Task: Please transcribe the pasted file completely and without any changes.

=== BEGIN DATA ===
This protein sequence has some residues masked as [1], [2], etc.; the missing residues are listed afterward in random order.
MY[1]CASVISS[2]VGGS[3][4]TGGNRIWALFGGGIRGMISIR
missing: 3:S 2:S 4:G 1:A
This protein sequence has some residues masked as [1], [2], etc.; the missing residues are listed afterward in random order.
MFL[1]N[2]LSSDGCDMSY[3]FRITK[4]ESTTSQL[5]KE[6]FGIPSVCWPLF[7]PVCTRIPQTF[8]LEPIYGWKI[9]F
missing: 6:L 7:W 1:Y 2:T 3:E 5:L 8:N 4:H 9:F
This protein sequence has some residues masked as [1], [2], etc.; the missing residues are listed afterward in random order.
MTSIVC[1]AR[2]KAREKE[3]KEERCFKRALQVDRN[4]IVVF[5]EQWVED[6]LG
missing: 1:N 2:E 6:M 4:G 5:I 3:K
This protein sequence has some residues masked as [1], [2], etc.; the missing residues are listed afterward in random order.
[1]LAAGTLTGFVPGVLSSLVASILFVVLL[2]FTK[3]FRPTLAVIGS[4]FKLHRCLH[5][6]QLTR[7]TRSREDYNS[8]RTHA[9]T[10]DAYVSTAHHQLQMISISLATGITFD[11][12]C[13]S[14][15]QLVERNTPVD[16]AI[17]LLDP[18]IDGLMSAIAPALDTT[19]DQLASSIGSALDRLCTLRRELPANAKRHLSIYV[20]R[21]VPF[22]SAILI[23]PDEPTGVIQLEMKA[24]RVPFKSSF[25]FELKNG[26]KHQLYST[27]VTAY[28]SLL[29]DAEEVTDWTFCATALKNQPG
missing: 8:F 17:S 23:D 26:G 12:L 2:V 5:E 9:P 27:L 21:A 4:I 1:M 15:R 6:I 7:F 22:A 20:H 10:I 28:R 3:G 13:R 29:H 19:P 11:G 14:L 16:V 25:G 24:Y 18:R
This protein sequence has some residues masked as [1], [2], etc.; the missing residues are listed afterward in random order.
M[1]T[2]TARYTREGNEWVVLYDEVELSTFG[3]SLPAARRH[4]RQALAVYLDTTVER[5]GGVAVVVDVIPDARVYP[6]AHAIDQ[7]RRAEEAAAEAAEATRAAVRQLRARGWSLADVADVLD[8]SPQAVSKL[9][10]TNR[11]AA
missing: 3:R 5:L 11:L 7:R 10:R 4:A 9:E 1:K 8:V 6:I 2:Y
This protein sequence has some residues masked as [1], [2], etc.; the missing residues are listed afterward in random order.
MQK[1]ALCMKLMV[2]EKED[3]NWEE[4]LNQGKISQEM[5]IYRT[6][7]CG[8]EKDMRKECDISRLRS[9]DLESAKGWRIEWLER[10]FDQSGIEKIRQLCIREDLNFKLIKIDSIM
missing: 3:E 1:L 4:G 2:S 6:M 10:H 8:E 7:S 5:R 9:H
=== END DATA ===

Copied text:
This protein sequence has some residues masked as [1], [2], etc.; the missing residues are listed afterward in random order.
MY[1]CASVISS[2]VGGS[3][4]TGGNRIWALFGGGIRGMISIR
missing: 3:S 2:S 4:G 1:A
This protein sequence has some residues masked as [1], [2], etc.; the missing residues are listed afterward in random order.
MFL[1]N[2]LSSDGCDMSY[3]FRITK[4]ESTTSQL[5]KE[6]FGIPSVCWPLF[7]PVCTRIPQTF[8]LEPIYGWKI[9]F
missing: 6:L 7:W 1:Y 2:T 3:E 5:L 8:N 4:H 9:F
This protein sequence has some residues masked as [1], [2], etc.; the missing residues are listed afterward in random order.
MTSIVC[1]AR[2]KAREKE[3]KEERCFKRALQVDRN[4]IVVF[5]EQWVED[6]LG
missing: 1:N 2:E 6:M 4:G 5:I 3:K
This protein sequence has some residues masked as [1], [2], etc.; the missing residues are listed afterward in random order.
[1]LAAGTLTGFVPGVLSSLVASILFVVLL[2]FTK[3]FRPTLAVIGS[4]FKLHRCLH[5][6]QLTR[7]TRSREDYNS[8]RTHA[9]T[10]DAYVSTAHHQLQMISISLATGITFD[11][12]C[13]S[14][15]QLVERNTPVD[16]AI[17]LLDP[18]IDGLMSAIAPALDTT[19]DQLASSIGSALDRLCTLRRELPANAKRHLSIYV[20]R[21]VPF[22]SAILI[23]PDEPTGVIQLEMKA[24]RVPFKSSF[25]FELKNG[26]KHQLYST[27]VTAY[28]SLL[29]DAEEVTDWTFCATALKNQPG
missing: 8:F 17:S 23:D 26:G 12:L 2:V 5:E 9:P 27:L 21:A 4:I 1:M 15:R 6:I 7:F 22:A 20:H 10:I 28:R 3:G 13:R 29:H 19:P 11:G 14:L 16:V 25:G 24:Y 18:R
This protein sequence has some residues masked as [1], [2], etc.; the missing residues are listed afterward in random order.
M[1]T[2]TARYTREGNEWVVLYDEVELSTFG[3]SLPAARRH[4]RQALAVYLDTTVER[5]GGVAVVVDVIPDARVYP[6]AHAIDQ[7]RRAEEAAAEAAEATRAAVRQLRARGWSLADVADVLD[8]SPQAVSKL[9][10]TNR[11]AA
missing: 3:R 5:L 11:L 7:R 10:R 4:A 9:E 1:K 8:V 6:I 2:Y
This protein sequence has some residues masked as [1], [2], etc.; the missing residues are listed afterward in random order.
MQK[1]ALCMKLMV[2]EKED[3]NWEE[4]LNQGKISQEM[5]IYRT[6][7]CG[8]EKDMRKECDISRLRS[9]DLESAKGWRIEWLER[10]FDQSGIEKIRQLCIREDLNFKLIKIDSIM
missing: 3:E 1:L 4:G 2:S 6:M 10:H 8:E 7:S 5:R 9:H